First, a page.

My side of the story of the birth of the Zimbabwe marimbas is this. It all started with Robert Sibson, the Bulawayo City Electrical Engineer and flautist, who later became Director of the Rhodesian Academy of Music (as it was then called). Sibson was concerned that the rich indigenous music of
Zimbabwe was not being encouraged or taught anywhere in the country. In 1959, he asked me to come up from Johannesburg to scout the Bulawayo townships for
traditional musicians and produce teachers and teaching materials for the newly proposed Kwanongoma School of African Music, of which he was the chief moving
He had found premises for the new College very near the
power station and the next step was long discussions we had over what should be taught and how and by whom etc. Out of these discussions arose the idea of the marimba, in that it could be designed to play both traditional and modern
music, it would play in groups in African communal style, it would not be expensive, etc. The large southern Mexican and Guatemalan marimbas were one of the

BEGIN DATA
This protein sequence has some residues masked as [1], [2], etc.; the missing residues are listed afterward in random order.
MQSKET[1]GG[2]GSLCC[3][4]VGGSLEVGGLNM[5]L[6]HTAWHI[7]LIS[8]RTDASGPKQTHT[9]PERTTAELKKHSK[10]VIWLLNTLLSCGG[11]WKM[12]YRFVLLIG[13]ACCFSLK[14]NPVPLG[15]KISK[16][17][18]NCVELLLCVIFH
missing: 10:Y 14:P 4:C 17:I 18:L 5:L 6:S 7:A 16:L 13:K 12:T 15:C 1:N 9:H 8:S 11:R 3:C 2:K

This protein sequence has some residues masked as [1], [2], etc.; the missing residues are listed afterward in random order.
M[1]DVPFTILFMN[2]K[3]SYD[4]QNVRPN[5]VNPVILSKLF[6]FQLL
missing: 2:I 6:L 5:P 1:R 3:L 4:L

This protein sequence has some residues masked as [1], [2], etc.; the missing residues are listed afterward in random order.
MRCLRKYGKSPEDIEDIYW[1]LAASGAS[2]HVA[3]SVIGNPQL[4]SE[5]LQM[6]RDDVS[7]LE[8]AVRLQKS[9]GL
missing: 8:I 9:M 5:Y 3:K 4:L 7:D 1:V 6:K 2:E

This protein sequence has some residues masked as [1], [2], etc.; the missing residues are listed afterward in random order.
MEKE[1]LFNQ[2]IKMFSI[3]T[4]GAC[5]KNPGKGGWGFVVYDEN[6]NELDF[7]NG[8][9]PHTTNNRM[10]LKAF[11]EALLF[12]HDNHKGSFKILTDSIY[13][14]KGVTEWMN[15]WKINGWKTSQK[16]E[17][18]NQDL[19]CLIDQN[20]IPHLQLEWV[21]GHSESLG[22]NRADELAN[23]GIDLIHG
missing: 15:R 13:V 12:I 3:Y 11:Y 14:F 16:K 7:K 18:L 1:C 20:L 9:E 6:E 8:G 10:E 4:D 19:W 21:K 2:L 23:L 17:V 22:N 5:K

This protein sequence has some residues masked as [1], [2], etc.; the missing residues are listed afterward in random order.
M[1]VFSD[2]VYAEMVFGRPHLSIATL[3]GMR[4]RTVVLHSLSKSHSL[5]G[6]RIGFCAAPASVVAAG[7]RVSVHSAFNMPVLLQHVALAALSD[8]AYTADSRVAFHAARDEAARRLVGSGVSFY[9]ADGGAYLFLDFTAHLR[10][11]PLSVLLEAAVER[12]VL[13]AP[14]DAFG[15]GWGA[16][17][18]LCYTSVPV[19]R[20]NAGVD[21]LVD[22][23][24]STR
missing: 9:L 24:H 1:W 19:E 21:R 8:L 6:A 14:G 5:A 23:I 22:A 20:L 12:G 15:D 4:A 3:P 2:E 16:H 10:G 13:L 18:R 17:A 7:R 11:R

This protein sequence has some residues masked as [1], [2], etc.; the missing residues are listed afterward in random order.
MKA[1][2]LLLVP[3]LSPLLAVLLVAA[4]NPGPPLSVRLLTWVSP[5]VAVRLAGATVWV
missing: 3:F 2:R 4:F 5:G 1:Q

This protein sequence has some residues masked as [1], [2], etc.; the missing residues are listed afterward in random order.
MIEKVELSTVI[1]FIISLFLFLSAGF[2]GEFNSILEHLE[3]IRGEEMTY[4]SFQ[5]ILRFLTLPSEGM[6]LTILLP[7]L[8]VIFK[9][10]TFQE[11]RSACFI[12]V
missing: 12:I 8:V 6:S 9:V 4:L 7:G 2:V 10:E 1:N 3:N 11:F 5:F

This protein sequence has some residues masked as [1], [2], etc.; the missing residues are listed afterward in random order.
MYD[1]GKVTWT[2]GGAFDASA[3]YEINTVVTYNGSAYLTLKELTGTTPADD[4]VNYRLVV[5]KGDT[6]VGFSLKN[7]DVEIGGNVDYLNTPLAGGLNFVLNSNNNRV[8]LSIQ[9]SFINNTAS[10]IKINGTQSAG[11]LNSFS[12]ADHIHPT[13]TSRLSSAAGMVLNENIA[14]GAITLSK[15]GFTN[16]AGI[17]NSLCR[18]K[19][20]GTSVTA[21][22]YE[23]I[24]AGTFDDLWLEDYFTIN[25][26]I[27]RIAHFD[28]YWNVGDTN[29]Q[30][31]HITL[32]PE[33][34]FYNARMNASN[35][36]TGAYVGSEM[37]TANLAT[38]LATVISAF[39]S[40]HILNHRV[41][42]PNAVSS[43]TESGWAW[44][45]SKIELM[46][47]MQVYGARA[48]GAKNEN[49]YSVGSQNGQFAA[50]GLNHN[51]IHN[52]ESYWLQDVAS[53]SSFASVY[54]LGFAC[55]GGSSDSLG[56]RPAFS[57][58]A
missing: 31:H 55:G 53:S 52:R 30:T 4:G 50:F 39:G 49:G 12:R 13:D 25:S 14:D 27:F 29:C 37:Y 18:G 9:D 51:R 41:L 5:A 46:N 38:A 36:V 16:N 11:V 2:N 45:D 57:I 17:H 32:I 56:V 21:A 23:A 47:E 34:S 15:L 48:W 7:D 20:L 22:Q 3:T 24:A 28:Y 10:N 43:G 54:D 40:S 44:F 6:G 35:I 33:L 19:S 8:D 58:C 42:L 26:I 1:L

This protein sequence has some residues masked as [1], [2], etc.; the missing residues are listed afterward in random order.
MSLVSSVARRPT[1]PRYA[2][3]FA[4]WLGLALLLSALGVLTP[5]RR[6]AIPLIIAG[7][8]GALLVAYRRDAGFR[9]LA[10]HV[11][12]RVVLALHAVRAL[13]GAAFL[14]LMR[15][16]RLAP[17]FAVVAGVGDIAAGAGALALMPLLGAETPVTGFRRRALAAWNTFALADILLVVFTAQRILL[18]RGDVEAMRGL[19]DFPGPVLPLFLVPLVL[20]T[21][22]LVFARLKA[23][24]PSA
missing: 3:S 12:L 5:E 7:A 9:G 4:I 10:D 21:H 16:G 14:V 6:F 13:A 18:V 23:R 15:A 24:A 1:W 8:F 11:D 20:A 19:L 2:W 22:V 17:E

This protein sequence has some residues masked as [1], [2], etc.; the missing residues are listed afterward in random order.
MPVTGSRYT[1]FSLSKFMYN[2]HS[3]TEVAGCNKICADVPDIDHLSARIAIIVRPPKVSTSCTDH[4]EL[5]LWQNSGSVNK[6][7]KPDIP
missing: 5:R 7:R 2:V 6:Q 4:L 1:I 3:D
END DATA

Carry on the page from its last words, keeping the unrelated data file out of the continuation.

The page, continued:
models that inspired the instrument. All models would have membrane buzzers in African style. They would be in four pitch ranges similar to a SATB choir, and
so on. A major decision was to include an extra F# key in the keyboard in line with the other notes. The purpose of this was to allow the use of two major keys, C and G, as well as several other useful modes.
Sibson’s second in charge at the power station was Nelson
Jones, a practical man and humorist with an interest in music, who later also became City Electrical Engineer when Sibson became Director of the Academy.
Jones was charged with designing a marimba set from scratch. I remember his first instruments very well. He had gone into the intimate mathematical details
of the vibration of bars, and worked out exactly how the bottom surface of a key should be profiled in order to get all the overtones in tune. And I mean all…. his profile looked on paper like the Manhattan skyline upside down! I
think he only made one of these ‘ideal’ keys. The result was not impressive, at least in part because the wood he chose to use was California redwood which had been imported for use inside the power station’s cooling towers. Redwood